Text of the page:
In January the first ever global summit on the disease is taking place and charities hope that both international donors and affected countries will turn their attention to this disease – both in terms of committing funds and sounding the alarm.
Mr Watkins said there was a “terrible lack of attention” globally and nationally on the disease.
“International cooperation on pneumonia is very limited – it’s a terribly neglected disease. We want to focus the attention of both the donor community and governments in high burden countries on the sheer scale of the problem,” he said.
Pneumonia can easily be prevented with routine vaccines, including the Haemophilus influenza type B (HIB) vaccine and the pneumococcal conjugate vaccine (PCV).
However, the PCV is expensive – around $130 a dose in the US – and needs to be given in three doses.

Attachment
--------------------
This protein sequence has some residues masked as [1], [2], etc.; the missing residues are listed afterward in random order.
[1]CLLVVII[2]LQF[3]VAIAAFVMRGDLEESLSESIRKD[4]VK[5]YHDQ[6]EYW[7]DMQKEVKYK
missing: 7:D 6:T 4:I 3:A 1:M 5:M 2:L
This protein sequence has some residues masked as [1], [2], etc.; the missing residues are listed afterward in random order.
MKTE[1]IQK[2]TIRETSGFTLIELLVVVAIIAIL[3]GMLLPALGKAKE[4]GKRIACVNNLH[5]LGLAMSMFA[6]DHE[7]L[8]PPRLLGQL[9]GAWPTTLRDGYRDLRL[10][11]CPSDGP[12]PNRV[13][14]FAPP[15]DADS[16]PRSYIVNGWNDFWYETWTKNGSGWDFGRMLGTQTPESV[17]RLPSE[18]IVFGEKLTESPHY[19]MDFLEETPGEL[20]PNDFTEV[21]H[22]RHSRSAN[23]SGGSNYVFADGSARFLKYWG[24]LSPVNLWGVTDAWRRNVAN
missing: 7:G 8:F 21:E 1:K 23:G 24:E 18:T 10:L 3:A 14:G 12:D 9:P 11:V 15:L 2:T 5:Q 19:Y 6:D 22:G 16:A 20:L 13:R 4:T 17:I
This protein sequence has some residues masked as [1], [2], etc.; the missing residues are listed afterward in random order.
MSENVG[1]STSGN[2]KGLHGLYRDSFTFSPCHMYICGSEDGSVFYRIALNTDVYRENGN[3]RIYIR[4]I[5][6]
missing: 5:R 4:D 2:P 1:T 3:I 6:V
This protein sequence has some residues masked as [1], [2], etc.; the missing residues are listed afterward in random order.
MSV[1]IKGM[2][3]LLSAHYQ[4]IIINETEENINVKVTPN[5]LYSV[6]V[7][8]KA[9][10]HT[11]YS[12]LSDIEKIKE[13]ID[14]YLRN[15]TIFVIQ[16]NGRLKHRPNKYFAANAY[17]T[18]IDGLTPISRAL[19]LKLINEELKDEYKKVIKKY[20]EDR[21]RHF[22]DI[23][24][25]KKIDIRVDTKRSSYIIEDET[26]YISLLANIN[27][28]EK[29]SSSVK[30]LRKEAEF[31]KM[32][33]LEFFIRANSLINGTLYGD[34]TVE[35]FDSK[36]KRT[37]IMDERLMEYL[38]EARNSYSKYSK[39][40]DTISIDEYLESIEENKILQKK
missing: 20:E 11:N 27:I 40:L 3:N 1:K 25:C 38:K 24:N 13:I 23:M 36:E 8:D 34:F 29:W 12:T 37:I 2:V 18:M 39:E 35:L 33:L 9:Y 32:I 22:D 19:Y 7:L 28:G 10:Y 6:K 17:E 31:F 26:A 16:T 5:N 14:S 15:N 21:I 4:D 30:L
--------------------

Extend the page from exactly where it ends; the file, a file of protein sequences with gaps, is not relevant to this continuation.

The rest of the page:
The poorest countries are supported by Gavi, the Vaccine Alliance. However, about half of middle income countries that do not qualify for Gavi support have failed to introduce the PCV.
There is no good diagnostic test for pneumonia and the way the disease presents in children – high fever and rapid breathing – means that it is often misdiagnosed as malaria.
The disease can be treated with the antibiotic amoxicillin but for the medicine to be effective it has to be administered early.